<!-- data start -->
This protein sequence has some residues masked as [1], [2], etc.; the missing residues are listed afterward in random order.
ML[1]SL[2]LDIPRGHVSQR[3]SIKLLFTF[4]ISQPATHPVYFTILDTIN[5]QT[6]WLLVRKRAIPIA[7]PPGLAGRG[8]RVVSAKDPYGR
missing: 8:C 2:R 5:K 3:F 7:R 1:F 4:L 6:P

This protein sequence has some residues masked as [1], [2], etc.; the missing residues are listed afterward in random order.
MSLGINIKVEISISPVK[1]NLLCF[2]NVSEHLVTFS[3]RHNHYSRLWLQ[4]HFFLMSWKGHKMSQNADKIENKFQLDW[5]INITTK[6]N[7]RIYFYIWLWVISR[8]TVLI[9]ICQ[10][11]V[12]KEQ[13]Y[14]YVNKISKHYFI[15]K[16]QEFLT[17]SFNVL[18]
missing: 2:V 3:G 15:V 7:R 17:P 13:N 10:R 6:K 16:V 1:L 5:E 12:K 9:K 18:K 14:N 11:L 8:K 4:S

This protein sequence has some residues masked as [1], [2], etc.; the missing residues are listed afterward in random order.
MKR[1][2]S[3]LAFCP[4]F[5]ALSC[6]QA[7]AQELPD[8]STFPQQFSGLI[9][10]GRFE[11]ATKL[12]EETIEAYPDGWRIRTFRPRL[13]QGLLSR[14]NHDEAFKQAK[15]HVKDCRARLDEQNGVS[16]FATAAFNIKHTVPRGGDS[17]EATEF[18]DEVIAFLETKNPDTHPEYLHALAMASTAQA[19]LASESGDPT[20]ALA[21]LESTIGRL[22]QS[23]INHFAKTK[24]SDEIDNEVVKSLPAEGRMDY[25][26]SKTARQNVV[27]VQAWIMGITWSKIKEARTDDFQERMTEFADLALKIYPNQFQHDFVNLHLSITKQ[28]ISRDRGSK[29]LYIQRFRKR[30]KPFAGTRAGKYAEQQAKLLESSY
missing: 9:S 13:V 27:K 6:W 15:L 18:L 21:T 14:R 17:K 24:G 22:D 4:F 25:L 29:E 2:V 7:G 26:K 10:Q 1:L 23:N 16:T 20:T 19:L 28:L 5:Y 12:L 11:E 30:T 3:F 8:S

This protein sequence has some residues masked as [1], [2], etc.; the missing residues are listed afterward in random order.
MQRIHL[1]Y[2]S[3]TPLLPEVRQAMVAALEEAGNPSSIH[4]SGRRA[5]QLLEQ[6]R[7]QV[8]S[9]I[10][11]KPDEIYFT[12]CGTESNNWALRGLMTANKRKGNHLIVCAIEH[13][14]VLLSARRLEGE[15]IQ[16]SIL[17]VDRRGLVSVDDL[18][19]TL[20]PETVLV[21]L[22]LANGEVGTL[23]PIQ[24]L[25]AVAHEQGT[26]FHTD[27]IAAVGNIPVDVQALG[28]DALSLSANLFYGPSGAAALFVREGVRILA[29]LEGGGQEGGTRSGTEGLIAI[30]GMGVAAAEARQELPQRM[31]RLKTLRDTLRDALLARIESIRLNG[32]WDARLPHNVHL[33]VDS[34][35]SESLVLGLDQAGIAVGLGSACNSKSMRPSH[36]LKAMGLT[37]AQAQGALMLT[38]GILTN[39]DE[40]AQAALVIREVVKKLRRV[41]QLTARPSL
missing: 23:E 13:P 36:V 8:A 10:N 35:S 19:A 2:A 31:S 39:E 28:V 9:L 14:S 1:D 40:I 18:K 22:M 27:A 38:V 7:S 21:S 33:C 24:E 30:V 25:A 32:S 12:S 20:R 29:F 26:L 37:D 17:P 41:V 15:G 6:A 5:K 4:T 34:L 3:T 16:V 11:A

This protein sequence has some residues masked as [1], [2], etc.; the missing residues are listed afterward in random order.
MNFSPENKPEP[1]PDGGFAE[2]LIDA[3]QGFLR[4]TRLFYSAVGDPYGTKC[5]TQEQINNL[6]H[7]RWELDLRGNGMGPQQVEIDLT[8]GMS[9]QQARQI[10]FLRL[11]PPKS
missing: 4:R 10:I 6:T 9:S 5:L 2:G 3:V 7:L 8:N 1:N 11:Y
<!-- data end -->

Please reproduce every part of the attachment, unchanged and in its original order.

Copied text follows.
This protein sequence has some residues masked as [1], [2], etc.; the missing residues are listed afterward in random order.
ML[1]SL[2]LDIPRGHVSQR[3]SIKLLFTF[4]ISQPATHPVYFTILDTIN[5]QT[6]WLLVRKRAIPIA[7]PPGLAGRG[8]RVVSAKDPYGR
missing: 8:C 2:R 5:K 3:F 7:R 1:F 4:L 6:P

This protein sequence has some residues masked as [1], [2], etc.; the missing residues are listed afterward in random order.
MSLGINIKVEISISPVK[1]NLLCF[2]NVSEHLVTFS[3]RHNHYSRLWLQ[4]HFFLMSWKGHKMSQNADKIENKFQLDW[5]INITTK[6]N[7]RIYFYIWLWVISR[8]TVLI[9]ICQ[10][11]V[12]KEQ[13]Y[14]YVNKISKHYFI[15]K[16]QEFLT[17]SFNVL[18]
missing: 2:V 3:G 15:V 7:R 17:P 13:N 10:R 6:K 16:V 1:L 5:E 12:K 9:K 18:K 14:N 11:L 8:K 4:S

This protein sequence has some residues masked as [1], [2], etc.; the missing residues are listed afterward in random order.
MKR[1][2]S[3]LAFCP[4]F[5]ALSC[6]QA[7]AQELPD[8]STFPQQFSGLI[9][10]GRFE[11]ATKL[12]EETIEAYPDGWRIRTFRPRL[13]QGLLSR[14]NHDEAFKQAK[15]HVKDCRARLDEQNGVS[16]FATAAFNIKHTVPRGGDS[17]EATEF[18]DEVIAFLETKNPDTHPEYLHALAMASTAQA[19]LASESGDPT[20]ALA[21]LESTIGRL[22]QS[23]INHFAKTK[24]SDEIDNEVVKSLPAEGRMDY[25][26]SKTARQNVV[27]VQAWIMGITWSKIKEARTDDFQERMTEFADLALKIYPNQFQHDFVNLHLSITKQ[28]ISRDRGSK[29]LYIQRFRKR[30]KPFAGTRAGKYAEQQAKLLESSY
missing: 9:S 13:V 27:K 6:W 15:L 18:L 21:T 14:R 17:K 24:G 22:D 4:F 25:L 29:E 2:V 7:G 26:K 10:Q 1:L 23:N 16:T 20:T 19:L 28:L 5:Y 12:L 11:E 30:T 3:F 8:S

This protein sequence has some residues masked as [1], [2], etc.; the missing residues are listed afterward in random order.
MQRIHL[1]Y[2]S[3]TPLLPEVRQAMVAALEEAGNPSSIH[4]SGRRA[5]QLLEQ[6]R[7]QV[8]S[9]I[10][11]KPDEIYFT[12]CGTESNNWALRGLMTANKRKGNHLIVCAIEH[13][14]VLLSARRLEGE[15]IQ[16]SIL[17]VDRRGLVSVDDL[18][19]TL[20]PETVLV[21]L[22]LANGEVGTL[23]PIQ[24]L[25]AVAHEQGT[26]FHTD[27]IAAVGNIPVDVQALG[28]DALSLSANLFYGPSGAAALFVREGVRILA[29]LEGGGQEGGTRSGTEGLIAI[30]GMGVAAAEARQELPQRM[31]RLKTLRDTLRDALLARIESIRLNG[32]WDARLPHNVHL[33]VDS[34][35]SESLVLGLDQAGIAVGLGSACNSKSMRPSH[36]LKAMGLT[37]AQAQGALMLT[38]GILTN[39]DE[40]AQAALVIREVVKKLRRV[41]QLTARPSL
missing: 23:E 13:P 36:V 8:A 10:N 35:S 19:A 2:A 31:S 39:E 28:V 9:L 14:S 1:D 40:I 18:K 22:M 27:A 38:V 7:S 21:S 33:C 24:E 30:V 25:A 32:S 12:S 20:R 29:F 26:L 37:D 17:P 41:V 15:G 6:A 5:K 4:T 34:L 3:T 16:V 11:A

This protein sequence has some residues masked as [1], [2], etc.; the missing residues are listed afterward in random order.
MNFSPENKPEP[1]PDGGFAE[2]LIDA[3]QGFLR[4]TRLFYSAVGDPYGTKC[5]TQEQINNL[6]H[7]RWELDLRGNGMGPQQVEIDLT[8]GMS[9]QQARQI[10]FLRL[11]PPKS
missing: 4:R 10:I 6:T 9:S 5:L 2:G 3:V 7:L 8:N 1:N 11:Y